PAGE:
Why I turn to the kitchen in times of distress

Words by Hannah Cole

Culinary therapy is a real thing, and it’s what’s getting me through iso.

How the times have changed: within the space of two weeks, this entire article has taken on another meaning. Initially, I hoped to write about the luxuriating, calming effects of following the culinary world on Instagram. Now, it’s become a necessity – and a worldwide phenomenon.

I’m not alone in my desire to turn to the kitchen in times of distress (or isolation as it might be at this current time). It’s widely understood that cooking, baking, roasting, chopping et al. have therapeutic effects; there’s even a stream of programs entitled “culinary therapy”. Somewhat like active meditation, the act of cooking forces us to slow down, focus on the external and practise grounding ourselves.

The formal method involves drawing on mindfulness by actively engaging the five senses, appreciating the story behind each ingredient, and enabling creativity. Whether practised formally or not, a few peaceful, non-rushed, hours in the kitchen – with wine and soothing tunes – can release the internal ball of stress.

2020 was already a strange year; we started with bushfires, smoke, and uneasy summer breaks. During this time, I found myself avoiding the fashion influencers I once revered on Instagram. I discovered solace, instead, in accounts dedicated to home cooking and the art of hearty meals.

It was simpler, freeing and provided some much-needed respite from the messages telling me to purchase and look fab and do all the *cool* things.

I turned to Rachel Roddy, Laila Gohar, and Bon Appetit amongst others to cleanse me of my turmoil. Three months later, they continue to inspire; they keep me refreshing my feed.

I’ve watched on as Rachel has experienced the ordered isolation of living in Italy during the pandemic. I’ve been by her side as she has concocted ingenious meals from the simple ingredients in her home. The most basic of pasta dishes look like heaven and anchovies finally sound appealing – each dispatch causes me to salivate.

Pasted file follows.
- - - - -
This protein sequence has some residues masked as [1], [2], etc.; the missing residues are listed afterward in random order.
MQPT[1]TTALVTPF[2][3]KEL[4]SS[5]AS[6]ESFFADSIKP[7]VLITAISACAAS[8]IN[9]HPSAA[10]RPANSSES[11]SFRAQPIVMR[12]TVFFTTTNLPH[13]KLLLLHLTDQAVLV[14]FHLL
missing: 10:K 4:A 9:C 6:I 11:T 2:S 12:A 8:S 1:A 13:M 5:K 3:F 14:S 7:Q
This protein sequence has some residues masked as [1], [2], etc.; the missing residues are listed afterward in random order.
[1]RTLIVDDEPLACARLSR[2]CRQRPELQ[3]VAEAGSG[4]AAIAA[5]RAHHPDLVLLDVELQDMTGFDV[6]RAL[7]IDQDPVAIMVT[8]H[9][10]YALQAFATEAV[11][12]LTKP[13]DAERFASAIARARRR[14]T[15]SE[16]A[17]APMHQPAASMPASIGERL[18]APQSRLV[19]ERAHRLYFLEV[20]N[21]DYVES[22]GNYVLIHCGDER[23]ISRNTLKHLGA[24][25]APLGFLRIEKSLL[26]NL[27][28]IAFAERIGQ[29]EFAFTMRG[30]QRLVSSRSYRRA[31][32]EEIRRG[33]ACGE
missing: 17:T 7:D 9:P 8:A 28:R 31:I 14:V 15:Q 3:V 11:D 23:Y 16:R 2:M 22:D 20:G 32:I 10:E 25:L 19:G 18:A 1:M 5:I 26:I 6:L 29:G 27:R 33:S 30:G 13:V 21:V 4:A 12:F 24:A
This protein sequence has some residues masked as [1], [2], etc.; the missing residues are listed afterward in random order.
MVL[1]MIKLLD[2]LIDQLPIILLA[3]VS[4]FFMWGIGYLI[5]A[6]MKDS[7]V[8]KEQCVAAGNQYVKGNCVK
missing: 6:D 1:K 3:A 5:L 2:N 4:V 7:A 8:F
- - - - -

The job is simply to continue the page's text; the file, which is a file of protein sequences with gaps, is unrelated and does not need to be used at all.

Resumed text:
Rachel’s feed is a reminder that life continues, even when it is spent inside. When life is scary and unknown, we keep nourishing and feeding each other.

Similarly, Laila has provided snippets of her socially distanced life in New York. She’s teaching the masses how to prepare a pot of beans and make them delicious. At one point, she even cooked boxed lunches for strangers – a useful mix of lentils and vegetables – encouraging us to “Do nice things for others in difficult times.”

Locally, Dania Portman has been using her plant-based Instagram account to share comfort food. As an antidote to constant bad news, whip up a creamy mushroom pasta or cauliflower nachos. We need this; we deserve some time away from the news cycle, we deserve to feed our souls in other ways.

Cooking makes us feel useful and somewhat in control, even when the rest of the world seems to be falling apart. More than anything, COVID-19 has reminded us of the importance of community. When we aren’t panic-buying, we are calling our friends, buying groceries for our elderly and picking up (distanced) conversations with strangers across the road.

I hate to quote High School Musical, but we are all in this together – all over the world. Cooking just happens to be one of the ways we can express our love for each other, stay in touch and incite even the smallest of smiles.

Recently, I was finally brave enough to recreate one of Roddy’s Italian meals myself – chicken polpette in a white wine sauce. She has become my cooking mother guru, so I followed every word closely. I was worried I would let her down. The process engaged all my senses – squishing and moulding the meatballs in my hands, smelling the zesty lemon…

Not surprisingly, it was one of the best meals I have ever made; a whole lotta love and minimal stress were the key ingredients. Every bite made me happy.

Now, with more time on my hands and more need for peace than ever before, I’m dreaming big. I will make pasta from scratch. I will become a sourdough goddess. I will fill my home with such sweet scents that I am sheltered from the harmful toxicity of the outside world (fear, disease, climate change). My kitchen is my bubble and my Instagram feed is the air that fills it.

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